If you’re one of AT&T’s customers, you might have noticed your inbox is getting blasted with spam messages from sources you haven’t subscribed to. Although the senders present themselves as being from AT&T, clearly, the legitimate company would never send out text messages with the content of this nature. So, what’s going on? Keep on reading as we’re about to shed some light on the issue.
Opening the floodgates to spam
At some point, the issue got so out of hand that people started posting about it on social media. Since the company certainly got the message by now, why does the issue still persist?
To be fair, AT&T has acknowledged it and came out with a response, but it was more along the lines of providing generic advice and cautioning the customers not to interact with the scammers or click on any links they may send you. At the same time, the company also linked to helpful resources on cyber security and how to stay safe online, all while encouraging to report spam of any kind to the nearest company representative.
Looking at what’s underneath the lid, it appears that the fraudsters that are behind it use different phone numbers to proliferate spam, none of which have anything to do with the actual company. On numerous occasions, AT&T has advised their customers to forward such a number to their spam investigation team so they can be alerted about the issue and investigate further.
Based on the content and the origin of the message, they can then determine whether the message in question is indeed fraudulent and alert the appropriate authorities. To prevent any future spam coming from the same source, they are also working with carriers to block the numbers where the spam is coming from. Allegedly, AT&T is also collaborating with hosting providers and domain registrars to bring these fraudulent activities to their attention in an effort to bring down as many web resources controlled by the malicious actors responsible.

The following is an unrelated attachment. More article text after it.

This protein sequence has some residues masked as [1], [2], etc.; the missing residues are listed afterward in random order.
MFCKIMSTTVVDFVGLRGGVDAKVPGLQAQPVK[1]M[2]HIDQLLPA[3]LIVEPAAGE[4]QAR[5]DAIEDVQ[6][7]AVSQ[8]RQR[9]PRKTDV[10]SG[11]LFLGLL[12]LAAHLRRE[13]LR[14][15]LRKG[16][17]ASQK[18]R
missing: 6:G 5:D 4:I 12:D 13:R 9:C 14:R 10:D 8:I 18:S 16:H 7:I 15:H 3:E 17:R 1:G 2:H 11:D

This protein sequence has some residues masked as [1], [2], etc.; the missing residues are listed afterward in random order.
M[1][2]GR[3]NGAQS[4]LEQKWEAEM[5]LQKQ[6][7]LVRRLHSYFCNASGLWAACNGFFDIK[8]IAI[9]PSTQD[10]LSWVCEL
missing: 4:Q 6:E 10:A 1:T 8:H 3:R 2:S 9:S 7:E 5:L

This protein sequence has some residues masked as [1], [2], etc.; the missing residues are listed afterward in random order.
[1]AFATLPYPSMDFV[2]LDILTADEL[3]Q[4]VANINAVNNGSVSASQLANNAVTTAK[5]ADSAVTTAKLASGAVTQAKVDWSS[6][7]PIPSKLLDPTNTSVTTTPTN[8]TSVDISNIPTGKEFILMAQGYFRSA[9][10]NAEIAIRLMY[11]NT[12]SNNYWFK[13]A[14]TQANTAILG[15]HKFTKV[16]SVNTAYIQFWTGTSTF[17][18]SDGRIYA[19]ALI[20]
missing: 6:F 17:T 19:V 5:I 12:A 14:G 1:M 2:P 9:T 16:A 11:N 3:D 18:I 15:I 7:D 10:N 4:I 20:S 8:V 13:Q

Dismantling the fraudulent messages
Those who have decided to take their complaints to social media channels often include a screenshot or a photo of the text message they’ve received, providing cyber security researchers with essential clues to what’s going on and what the fraudsters’ intentions might be.
Unsurprisingly, it turns out there are multiple variations of the same AT&T scam. While some of them are simple “thank you” messages for paying the bill, in others, the scammer may apologize for the recent service quality hiccups. However, all of them share a common denominator – a clickable link that leads to a fraudulent website, which the victims are often lured into clicking by being promised a gift or something similar to make up for the recent issues or as a reward for customer loyalty.
Since it’s believed there are multiple perpetrators behind these spammy messages, the content of the fraudulent web pages can vary as well. However, most appear to be some form of phishing, a tactic designed to steal your sensitive personal data or login credentials and send them straight into the arms of whoever controls the fraudulent form. It can be anything from harvesting your email address all the way to your phone numbers, usernames, and passwords.